We can get snow in any month, though it's rare past April and before late September. Intermittent radiant frosts are common. The in-laws raised radishes, salad greens, potatoes, bush beans, and strawberries enough to run a farmer's market stall for a few years, using hand-watering irrigation for these annuals and choosing varieties with very short seasons (55 days to maturity) because our average frost-free season is only 70 days.
Summer drought is predictable and extended - we just call 2 or 3 months with no rain "summer," aka "Fire season."
Almost all the native plants are frost-hardy and put on their main growth spurt during the spring thaw, with a minor growth option in the fall if weather permits. Many are summer dormant due to the low moisture. Humidity levels are routinely below 25% in summer daytime, increasing above that level only at night. Daytime humidity may remain below 10% for weeks at a time. Evaporation exceeds rainfall by several times 100% in these months.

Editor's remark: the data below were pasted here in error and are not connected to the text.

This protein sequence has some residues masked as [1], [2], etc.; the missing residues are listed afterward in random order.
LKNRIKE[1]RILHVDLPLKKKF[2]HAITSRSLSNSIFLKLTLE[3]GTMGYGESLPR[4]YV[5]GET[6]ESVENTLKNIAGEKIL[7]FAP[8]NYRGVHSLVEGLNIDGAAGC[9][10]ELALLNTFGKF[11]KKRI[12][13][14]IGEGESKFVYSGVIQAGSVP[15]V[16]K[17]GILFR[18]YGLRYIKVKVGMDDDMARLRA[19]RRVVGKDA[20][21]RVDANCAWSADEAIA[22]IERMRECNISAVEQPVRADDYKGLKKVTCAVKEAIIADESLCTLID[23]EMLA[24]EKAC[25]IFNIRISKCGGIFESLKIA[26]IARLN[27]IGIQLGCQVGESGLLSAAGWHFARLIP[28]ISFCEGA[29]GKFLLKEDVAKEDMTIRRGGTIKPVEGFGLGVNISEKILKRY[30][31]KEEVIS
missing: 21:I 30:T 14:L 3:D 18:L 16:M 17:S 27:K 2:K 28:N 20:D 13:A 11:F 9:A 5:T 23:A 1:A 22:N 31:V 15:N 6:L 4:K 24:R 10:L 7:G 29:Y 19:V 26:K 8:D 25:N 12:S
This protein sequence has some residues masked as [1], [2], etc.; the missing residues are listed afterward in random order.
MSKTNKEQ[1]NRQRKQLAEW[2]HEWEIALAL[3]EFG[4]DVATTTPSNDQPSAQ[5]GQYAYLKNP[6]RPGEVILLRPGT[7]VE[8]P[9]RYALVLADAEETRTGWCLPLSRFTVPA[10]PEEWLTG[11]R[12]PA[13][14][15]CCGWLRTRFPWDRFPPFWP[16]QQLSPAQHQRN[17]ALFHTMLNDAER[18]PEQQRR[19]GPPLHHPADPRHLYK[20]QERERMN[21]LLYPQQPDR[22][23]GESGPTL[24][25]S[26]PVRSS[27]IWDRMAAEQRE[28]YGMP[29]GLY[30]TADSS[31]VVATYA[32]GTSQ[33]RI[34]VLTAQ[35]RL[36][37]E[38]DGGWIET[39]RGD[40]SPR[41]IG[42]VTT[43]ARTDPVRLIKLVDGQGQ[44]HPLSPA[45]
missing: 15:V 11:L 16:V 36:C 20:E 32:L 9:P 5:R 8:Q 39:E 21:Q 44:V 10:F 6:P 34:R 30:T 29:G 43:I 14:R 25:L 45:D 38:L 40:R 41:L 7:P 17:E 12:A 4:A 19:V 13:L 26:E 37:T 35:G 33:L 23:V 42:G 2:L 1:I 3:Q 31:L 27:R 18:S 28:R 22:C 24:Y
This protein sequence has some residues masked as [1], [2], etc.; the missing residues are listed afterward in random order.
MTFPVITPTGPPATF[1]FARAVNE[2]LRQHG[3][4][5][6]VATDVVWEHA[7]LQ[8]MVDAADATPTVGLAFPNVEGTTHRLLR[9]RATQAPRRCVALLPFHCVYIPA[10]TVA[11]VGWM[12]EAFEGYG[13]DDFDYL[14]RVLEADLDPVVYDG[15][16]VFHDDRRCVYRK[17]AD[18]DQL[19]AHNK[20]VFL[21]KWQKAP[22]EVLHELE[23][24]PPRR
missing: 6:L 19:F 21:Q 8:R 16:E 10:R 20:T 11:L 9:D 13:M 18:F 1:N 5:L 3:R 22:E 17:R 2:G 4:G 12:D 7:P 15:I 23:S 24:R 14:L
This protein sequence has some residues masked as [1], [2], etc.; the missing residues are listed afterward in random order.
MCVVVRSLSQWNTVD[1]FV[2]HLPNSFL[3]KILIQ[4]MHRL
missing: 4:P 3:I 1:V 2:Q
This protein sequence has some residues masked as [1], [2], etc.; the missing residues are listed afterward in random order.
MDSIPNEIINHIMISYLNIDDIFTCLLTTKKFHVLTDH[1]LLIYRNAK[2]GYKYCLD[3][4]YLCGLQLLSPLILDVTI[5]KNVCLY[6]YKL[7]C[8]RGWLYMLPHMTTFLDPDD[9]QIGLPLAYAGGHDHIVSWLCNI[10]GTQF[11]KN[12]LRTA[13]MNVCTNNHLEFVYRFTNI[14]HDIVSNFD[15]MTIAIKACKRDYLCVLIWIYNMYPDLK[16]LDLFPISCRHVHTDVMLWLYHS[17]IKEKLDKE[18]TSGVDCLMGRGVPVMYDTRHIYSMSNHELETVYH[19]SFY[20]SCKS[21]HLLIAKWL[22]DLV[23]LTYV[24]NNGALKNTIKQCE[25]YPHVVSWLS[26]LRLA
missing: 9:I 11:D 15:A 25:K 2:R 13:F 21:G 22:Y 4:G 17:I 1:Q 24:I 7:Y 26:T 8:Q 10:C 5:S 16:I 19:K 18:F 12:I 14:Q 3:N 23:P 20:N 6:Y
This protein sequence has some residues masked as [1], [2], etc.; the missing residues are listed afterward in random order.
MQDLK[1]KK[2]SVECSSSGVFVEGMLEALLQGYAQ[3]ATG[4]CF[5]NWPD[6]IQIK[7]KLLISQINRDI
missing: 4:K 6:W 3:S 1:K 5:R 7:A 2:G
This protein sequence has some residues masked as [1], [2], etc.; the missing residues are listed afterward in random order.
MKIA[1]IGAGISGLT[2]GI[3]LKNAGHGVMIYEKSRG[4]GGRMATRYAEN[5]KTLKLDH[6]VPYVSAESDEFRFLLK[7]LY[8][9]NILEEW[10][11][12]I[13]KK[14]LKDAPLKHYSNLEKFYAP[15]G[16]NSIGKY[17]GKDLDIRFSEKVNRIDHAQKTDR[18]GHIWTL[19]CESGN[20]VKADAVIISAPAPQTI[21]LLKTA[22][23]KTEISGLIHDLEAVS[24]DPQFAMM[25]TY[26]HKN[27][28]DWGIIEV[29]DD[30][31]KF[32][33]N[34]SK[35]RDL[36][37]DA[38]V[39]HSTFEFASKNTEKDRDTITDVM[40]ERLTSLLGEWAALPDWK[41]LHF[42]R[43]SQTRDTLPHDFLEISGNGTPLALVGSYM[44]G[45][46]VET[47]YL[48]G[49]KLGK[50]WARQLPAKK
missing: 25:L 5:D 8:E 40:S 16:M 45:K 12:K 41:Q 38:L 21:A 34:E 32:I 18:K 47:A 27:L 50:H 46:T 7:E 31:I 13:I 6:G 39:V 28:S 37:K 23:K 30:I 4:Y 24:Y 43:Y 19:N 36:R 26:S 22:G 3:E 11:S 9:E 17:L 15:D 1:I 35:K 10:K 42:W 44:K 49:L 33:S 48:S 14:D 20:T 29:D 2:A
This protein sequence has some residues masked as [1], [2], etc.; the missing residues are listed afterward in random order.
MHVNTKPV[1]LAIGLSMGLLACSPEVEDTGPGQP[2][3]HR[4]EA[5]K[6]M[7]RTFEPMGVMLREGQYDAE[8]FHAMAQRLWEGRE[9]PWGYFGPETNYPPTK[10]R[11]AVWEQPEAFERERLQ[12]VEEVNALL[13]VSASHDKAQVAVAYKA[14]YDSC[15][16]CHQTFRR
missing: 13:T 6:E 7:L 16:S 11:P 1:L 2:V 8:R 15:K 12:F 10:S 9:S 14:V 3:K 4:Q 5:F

Summer is not excessively hot - 90 to 105 highs occasionally - but more typically 80's high with 60's low through the summer, sometimes 50's lows even after a hot summer day.
It's just completely without rainfall, and the soil is well-drained expansive silt - "moondust" that can block incoming water and drain the rest pretty quickly.

We do have connections in the valley for your more standard annuals, where the frost is not as extreme, and irrigation water more easily available due to the river and being downslope of some mountain reservoirs. There are a few grass crops that are grown without irrigation in our climate, but the majority of production is irrigated orchards, irrigated hay and grain, and small fruit-and-vegetable farms.